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Advice on using redundancy money to top up pension pots - worth it?

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Hi there.

My partner and I may both be taking voluntary redundancy at the end of this year. It will come with a pay out of around £30 for me, and around £20k for my partner.
Should we invest it straight into our pensions?

Here's the background:

We are both 47.
We were working towards retiring in our late 50s-60ish.
We are now thinking of taking a year or two of work and then returning at aged 50ish.
We have savings that we can access to cover us for the next few years, and we (probably) don't need to access the redundancy money.
We have paid off our mortgage and have no debts
We have no children
We both have a workplace pension (USS for me, and Legal and General for my partner)
Our pensions are at around £11k a year DB from NRA for me, £5k a year DB from NRA for my partner, plus DC pots of around £150k for me, and around £30k for my partner
We have additional savings locked away in bonds and ISAs totalling around £300k.

So, would putting the redundancy money straight into our DC pension pots be the best way to invest it? Is there a better alternative?

Thanks!

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Comments

  • Marcon
    Marcon Posts: 11,462 Forumite
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    Hi there.

    My partner and I may both be taking voluntary redundancy at the end of this year. It will come with a pay out of around £30 for me, and around £20k for my partner.
    Should we invest it straight into our pensions?

    Here's the background:

    We are both 47.
    We were working towards retiring in our late 50s-60ish.
    We are now thinking of taking a year or two of work and then returning at aged 50ish.
    We have savings that we can access to cover us for the next few years, and we (probably) don't need to access the redundancy money.
    We have paid off our mortgage and have no debts
    We have no children
    We both have a workplace pension (USS for me, and Legal and General for my partner)
    Our pensions are at around £11k a year DB from NRA for me, £5k a year DB from NRA for my partner, plus DC pots of around £150k for me, and around £30k for my partner
    We have additional savings locked away in bonds and ISAs totalling around £300k.

    So, would putting the redundancy money straight into our DC pension pots be the best way to invest it? Is there a better alternative?

    Thanks!

    Presume you mean £30K...!

    Without knowing your current earnings, it's hard to comment meaningfully. Your pension provision - especially your partner's - isn't that great, so topping up now could make a lot of sense, especially as you are the best part of 20 years away from your state pensions (have you checked your state pension forecast recently?).

    How realistic is it to believe you'll be able to return to the workplace after a break of a year or two, particularly as you'll then be into 'older worker' territory - and decent jobs aren't always that easy to come by? If you are certain that you are readily employable, then the above plan looks reasonably sound - and enjoy the break!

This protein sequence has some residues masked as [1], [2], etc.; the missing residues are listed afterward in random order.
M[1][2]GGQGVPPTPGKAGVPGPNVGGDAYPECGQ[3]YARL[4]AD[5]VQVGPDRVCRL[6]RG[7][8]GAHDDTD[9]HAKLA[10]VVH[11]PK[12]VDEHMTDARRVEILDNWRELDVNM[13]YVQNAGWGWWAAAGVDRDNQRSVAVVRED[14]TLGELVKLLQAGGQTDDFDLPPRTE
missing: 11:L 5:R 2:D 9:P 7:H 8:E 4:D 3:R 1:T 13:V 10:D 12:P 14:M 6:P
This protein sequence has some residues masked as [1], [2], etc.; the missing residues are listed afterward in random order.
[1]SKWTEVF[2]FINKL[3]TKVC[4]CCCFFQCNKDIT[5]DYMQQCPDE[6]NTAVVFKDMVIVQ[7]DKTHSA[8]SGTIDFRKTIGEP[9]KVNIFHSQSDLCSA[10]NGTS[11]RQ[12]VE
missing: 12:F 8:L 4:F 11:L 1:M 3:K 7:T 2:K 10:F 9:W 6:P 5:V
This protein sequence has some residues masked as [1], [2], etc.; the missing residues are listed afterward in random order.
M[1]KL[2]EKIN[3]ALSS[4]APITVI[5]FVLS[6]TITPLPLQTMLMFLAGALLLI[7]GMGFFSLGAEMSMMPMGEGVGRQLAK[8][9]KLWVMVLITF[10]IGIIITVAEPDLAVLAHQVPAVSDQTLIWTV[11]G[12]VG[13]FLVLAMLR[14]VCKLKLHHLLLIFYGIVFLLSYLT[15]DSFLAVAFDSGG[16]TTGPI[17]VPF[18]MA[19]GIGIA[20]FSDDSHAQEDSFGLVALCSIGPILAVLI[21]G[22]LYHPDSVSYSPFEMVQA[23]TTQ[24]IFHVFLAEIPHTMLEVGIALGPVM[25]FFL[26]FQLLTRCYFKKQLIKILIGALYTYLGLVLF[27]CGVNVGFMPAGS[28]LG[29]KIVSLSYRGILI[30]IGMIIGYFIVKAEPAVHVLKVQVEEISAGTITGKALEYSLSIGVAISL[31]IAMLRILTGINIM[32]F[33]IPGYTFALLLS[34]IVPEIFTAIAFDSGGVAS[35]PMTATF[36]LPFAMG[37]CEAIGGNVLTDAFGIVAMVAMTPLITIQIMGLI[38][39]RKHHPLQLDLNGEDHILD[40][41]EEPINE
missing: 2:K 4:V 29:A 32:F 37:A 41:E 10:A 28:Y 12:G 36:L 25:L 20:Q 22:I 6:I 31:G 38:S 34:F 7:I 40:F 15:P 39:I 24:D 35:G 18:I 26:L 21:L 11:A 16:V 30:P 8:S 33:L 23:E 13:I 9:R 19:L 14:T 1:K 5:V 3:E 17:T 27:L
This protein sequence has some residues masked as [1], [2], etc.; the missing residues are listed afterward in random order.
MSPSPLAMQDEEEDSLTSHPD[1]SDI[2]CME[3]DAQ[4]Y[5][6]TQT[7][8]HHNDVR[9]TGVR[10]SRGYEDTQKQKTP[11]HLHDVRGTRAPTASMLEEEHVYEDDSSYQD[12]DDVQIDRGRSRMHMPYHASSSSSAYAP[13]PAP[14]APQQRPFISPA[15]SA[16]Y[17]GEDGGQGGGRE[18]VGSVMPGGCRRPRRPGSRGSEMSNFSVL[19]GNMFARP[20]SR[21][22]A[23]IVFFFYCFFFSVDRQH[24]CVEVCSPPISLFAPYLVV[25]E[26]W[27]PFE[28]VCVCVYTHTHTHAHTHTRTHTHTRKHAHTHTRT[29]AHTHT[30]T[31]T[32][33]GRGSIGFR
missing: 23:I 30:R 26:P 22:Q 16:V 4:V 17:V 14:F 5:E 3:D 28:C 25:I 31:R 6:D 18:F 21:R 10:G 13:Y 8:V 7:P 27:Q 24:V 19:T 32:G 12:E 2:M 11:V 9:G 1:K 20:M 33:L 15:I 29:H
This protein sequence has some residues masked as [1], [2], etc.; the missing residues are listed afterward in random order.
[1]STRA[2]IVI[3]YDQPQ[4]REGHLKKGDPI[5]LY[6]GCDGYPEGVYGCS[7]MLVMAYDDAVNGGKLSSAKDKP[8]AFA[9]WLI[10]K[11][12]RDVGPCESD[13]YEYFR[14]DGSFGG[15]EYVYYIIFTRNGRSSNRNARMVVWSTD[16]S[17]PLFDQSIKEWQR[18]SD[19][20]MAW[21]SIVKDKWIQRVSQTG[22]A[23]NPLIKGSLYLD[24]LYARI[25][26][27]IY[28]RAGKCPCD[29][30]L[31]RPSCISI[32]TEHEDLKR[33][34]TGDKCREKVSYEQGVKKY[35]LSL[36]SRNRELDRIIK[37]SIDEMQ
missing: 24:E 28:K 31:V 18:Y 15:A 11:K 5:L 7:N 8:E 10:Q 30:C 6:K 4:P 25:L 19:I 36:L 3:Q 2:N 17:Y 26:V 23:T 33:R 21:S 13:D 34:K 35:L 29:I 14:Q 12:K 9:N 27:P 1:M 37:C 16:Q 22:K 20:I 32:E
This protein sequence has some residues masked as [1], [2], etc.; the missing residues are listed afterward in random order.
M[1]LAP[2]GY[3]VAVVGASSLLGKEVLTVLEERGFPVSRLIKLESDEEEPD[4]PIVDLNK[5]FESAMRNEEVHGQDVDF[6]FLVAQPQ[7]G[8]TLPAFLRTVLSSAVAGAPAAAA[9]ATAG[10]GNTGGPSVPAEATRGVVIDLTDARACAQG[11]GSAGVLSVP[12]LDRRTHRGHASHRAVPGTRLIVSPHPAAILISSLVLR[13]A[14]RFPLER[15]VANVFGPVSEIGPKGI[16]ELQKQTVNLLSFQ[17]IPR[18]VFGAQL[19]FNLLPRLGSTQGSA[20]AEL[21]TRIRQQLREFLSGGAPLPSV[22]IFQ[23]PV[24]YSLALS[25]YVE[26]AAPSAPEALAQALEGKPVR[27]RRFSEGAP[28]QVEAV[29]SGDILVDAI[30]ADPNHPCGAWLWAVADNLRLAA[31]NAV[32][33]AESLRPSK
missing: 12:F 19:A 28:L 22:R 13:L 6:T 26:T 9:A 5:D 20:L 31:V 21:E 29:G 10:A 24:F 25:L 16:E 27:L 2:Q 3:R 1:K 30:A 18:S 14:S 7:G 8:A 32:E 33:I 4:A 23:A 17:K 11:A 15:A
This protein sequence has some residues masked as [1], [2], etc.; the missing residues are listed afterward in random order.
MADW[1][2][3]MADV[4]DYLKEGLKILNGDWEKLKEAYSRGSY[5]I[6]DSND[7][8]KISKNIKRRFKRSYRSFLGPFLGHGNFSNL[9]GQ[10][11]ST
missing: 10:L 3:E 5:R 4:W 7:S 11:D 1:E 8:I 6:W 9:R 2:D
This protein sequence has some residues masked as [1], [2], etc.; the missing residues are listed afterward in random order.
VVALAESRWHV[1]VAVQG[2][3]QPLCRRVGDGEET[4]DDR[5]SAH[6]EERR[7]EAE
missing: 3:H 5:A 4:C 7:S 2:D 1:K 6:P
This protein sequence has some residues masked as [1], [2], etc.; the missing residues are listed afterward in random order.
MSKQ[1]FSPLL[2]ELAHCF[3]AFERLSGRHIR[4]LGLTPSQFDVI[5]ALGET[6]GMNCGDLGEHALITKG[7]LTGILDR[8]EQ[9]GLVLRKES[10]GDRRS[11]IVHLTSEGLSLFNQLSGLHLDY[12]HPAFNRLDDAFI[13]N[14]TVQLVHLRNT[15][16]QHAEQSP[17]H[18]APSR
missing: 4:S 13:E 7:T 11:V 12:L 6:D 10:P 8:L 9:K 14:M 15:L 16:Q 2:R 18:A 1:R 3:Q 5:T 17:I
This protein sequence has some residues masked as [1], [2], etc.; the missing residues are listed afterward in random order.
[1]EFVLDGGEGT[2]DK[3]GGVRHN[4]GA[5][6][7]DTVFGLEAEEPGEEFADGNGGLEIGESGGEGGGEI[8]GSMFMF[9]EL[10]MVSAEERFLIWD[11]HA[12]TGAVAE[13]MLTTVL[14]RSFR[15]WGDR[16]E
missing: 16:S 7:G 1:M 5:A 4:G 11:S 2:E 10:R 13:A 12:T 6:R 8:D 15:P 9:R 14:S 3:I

Googling on your question might have been both quicker and easier, if you're only after simple facts rather than opinions!  
  • What_time_is_it
    What_time_is_it Posts: 672 Forumite
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    edited 11 July at 12:30PM
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    Thanks for the reply @Marcon . Yes £30k! Haha!

    How sure are we that we would be employable? Not sure at all! It's a bit of a leap into the dark. But that decision is already taken. If we are offered the redundancy package we will take it. It seems very likely that our future work will be at a lower salary, but that's part of the trade off. Anyway, we've decided on that part. It's the "what to do with the money" aspect that the headscratcher now.

    I'm currently on around £45k and my partner is on around £25k.
    State pension forecasts both checked and looking pretty good as things stand. I need another 3 years contributions for the full amount, my partner another 6 years. Of course that could change in the future too, but that is out of our hands!

    So, it's really a question of where best to invest the redundancy money.


  • What_time_is_it
    What_time_is_it Posts: 672 Forumite
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    edited 11 July at 12:39PM
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    Oh, and I should also add that the redundancy money will be tax and NI free, apart from a relatively small amount if my payout is over the £30k limit for tax free status.
    So the actual amount being paid into either a pension pot, or a savings product (or something else?) would be pretty much the same at the point of paying in.
  • Albermarle
    Albermarle Posts: 23,072 Forumite
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    You can only add money to a pension and get tax relief, if you have enough earned income in this tax year.
    Normally the first £30K of redundancy money is untaxed, and as far as I know does not count towards 'relevant earnings' regarding tax relief on pension contributions.